September 24, 2015
It was a normal day. I was hard at work with my coworker on our company’s mobile app, Penster Docs. Though mostly focused, I was excited to leave so that I could go picnic with my girlfriend, Juri. She just started school across the water, and was available for an evening with me. She also told me that she had prepared food, and that made me hungry.
When 4 o’clock hit, chimes went off and I packed quickly. Time for dinner with my favorite person. Whistling out the door into the crackly outdoor breeze, I made my way up the stairs and scanned for her car.
“There she is.”
I approached in the usual manner: tip-toe tip-toe then creep up to her driver window.
“HEY,” I jump and make the usual cheeky smile. Our eyes meet, but something is wrong. Her cheeks are soaked in tears. She clutches her phone weakly.
“Did you hear about the accident?” she breathes in-between sobs.
“No, what happened?”
“My friends,” she exhales deeply, sniffling, and hands me her phone with an article from Seattle Times.
“My friends [from orientation] are on that bus.”
“Do you know if they were hurt?”
“I don’t know… But everyone is asking me if I’m okay,” she pauses blankly, “even my friends in Japan heard the news and are checking in on me.” She looks down, “I could have been on that bus. But I’ve already been to the places they were going, so I didn’t go.”
“Do you want to go over there now?”
“No. I want to have a picnic with you.”
Bewildered about her current state, I nod and hop in shotgun. I guide her toward a park that is close, and we setup on a picnic table with a view of the bay.
“It’s a beautiful day,” I simply state.
“Mhm,” Juri replies muffly. She opens her lunch bag and pulls out two plastic food containers. “Yakiudon, and… No wait! Don’t look at it!” She turns and hides the mysterious entree from me. I start giggling, and tease her. “本当に見ないで！ (really, don’t look!)” she yells. After a brief 5 minutes, she turns toward me. “Okay, you can look.”
Before my eyes is the cutest thing I had ever seen (and it is edible!). “Eggs, nori, broccoli, and rice,” she smiles, the way that only she does. “Lets eat!”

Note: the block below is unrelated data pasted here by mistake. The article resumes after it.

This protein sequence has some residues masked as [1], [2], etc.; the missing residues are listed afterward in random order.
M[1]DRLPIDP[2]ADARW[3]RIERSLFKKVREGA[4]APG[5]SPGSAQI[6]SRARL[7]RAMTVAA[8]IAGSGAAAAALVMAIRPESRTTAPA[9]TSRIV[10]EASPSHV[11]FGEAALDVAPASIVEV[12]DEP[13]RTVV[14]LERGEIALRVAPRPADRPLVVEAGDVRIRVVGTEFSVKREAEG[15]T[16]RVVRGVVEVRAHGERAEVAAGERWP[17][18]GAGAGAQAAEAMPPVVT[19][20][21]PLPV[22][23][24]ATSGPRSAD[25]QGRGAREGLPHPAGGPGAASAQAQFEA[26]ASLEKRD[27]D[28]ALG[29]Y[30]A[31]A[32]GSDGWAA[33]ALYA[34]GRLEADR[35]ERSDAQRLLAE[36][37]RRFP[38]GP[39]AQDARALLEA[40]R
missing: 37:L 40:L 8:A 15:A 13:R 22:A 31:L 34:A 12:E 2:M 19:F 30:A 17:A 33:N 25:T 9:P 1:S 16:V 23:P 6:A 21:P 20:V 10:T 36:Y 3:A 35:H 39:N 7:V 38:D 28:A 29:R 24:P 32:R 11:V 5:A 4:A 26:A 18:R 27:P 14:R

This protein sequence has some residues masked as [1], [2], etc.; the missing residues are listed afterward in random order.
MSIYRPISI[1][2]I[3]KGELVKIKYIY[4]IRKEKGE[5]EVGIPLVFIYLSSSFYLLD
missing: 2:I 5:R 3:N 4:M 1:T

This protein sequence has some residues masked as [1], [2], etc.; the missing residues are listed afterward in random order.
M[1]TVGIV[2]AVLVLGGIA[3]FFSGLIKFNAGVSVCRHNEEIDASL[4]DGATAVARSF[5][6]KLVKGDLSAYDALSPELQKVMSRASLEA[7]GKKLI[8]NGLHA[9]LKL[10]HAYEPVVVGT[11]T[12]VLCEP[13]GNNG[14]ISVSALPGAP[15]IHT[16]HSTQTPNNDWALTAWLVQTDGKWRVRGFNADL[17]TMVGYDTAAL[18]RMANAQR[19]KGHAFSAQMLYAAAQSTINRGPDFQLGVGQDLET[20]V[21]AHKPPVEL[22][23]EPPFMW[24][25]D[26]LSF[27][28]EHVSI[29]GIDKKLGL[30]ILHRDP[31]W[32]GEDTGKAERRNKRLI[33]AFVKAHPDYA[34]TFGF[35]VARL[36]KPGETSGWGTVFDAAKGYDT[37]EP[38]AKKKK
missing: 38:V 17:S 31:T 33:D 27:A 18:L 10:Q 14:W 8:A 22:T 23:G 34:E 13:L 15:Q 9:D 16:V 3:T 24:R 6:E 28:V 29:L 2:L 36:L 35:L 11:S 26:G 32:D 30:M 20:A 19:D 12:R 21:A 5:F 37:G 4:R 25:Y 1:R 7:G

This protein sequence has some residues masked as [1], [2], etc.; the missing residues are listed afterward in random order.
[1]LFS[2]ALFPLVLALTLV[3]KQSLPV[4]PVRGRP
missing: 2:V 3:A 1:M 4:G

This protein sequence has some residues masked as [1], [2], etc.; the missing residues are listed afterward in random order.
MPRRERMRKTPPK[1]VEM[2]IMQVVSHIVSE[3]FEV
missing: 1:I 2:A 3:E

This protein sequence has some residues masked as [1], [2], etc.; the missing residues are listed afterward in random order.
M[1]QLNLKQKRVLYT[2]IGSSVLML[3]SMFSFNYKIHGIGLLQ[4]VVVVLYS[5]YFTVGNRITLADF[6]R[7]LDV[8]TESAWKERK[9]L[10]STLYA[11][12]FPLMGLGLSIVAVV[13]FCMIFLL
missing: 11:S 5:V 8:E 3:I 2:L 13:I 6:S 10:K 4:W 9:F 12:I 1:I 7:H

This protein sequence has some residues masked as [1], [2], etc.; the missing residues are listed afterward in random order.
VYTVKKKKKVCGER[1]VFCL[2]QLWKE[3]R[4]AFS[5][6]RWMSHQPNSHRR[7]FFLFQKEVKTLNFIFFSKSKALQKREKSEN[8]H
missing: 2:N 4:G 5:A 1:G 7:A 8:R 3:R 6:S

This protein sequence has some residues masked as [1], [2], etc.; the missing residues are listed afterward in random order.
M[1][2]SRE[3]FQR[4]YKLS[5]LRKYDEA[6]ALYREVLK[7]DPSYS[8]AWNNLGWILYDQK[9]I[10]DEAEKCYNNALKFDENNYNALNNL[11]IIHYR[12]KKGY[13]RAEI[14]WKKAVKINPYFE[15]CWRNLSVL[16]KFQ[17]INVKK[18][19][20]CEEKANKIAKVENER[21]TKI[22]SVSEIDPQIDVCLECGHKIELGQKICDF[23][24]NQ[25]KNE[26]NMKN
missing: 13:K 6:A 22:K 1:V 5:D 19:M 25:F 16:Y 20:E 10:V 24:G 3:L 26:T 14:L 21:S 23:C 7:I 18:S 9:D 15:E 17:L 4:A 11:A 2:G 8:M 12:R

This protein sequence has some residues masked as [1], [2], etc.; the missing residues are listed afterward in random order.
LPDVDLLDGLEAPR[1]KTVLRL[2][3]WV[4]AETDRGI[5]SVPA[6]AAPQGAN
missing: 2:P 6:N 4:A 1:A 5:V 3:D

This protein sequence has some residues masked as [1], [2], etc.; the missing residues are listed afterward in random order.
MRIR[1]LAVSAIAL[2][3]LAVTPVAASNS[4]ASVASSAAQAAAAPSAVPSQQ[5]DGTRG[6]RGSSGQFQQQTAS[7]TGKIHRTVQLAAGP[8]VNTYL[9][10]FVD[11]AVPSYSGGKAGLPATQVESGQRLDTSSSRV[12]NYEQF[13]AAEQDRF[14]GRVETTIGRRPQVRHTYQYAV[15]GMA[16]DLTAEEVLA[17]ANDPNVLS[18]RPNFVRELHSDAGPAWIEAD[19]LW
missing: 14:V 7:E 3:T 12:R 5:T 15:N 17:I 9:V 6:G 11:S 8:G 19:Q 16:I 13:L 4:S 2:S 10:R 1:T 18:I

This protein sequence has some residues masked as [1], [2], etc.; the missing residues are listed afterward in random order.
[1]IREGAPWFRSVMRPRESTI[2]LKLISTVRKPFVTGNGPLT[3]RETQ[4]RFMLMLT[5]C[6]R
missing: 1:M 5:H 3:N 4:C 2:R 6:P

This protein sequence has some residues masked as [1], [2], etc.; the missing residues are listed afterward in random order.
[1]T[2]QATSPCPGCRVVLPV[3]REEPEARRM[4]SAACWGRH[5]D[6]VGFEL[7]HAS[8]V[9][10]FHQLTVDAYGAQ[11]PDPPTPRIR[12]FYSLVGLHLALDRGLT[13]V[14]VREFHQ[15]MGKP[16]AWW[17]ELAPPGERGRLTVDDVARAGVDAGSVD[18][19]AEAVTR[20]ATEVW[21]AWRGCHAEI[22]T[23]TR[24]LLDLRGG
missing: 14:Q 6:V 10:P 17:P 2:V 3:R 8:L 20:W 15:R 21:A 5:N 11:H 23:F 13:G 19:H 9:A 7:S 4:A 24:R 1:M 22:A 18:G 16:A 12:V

As we’re chowing away, first at his ears, then his eyes, then his abdomen, Juri clicks her iPhone home button. Once. Twice. Four times. Eight times.
“Hear anything yet?”
“No. I’m so worried about my friends.”
Juri met Claudia Derschmidt (Austria) and Haram Kim (Korea) at new student orientation at North Seattle College. They were in a group together, and she grew close to them very quickly. “Claudia came here to study, and lives with her 15 year old son in Greenlake, ” she told me. “She said that she has had a hard life and is hoping to create a better one for herself and her family.” Haram is a very sweet girl who, “pulled my hair back a few times for me when I was eating because it was in my food.”
I try to comfort her amidst the wild unsurity as I listen to these stories. We pack up and drive to a different park. We talk for a bit and then she brings me back to my car. “Tell me when you get home,” I say. She agrees to it, we kiss, and then part.
A DUKW collided with a bus full of North Seattle College international students on Thursday, September 24th. Claudia (49 years old) was among the four that died that day. Haram (20 years old) sustained critical injuries and was in ICU for a few days afterward. She has since passed away.
All of us connected somehow are mourning. To the families of the victims, my sincerest condolences. There are many families, friends, acquantainces, and colleagues behind these news headlines.
Time is like the wind
That comes in the morning
With a barely palpable caress of the cheek
Rising to a comfortable caress
In its measured passage of the day
Until it rises a sudden gale
Revealing the irrevocability of its power
Trembling our browning leaves
And blowing them to our finality.
~ Phillip Pulfrey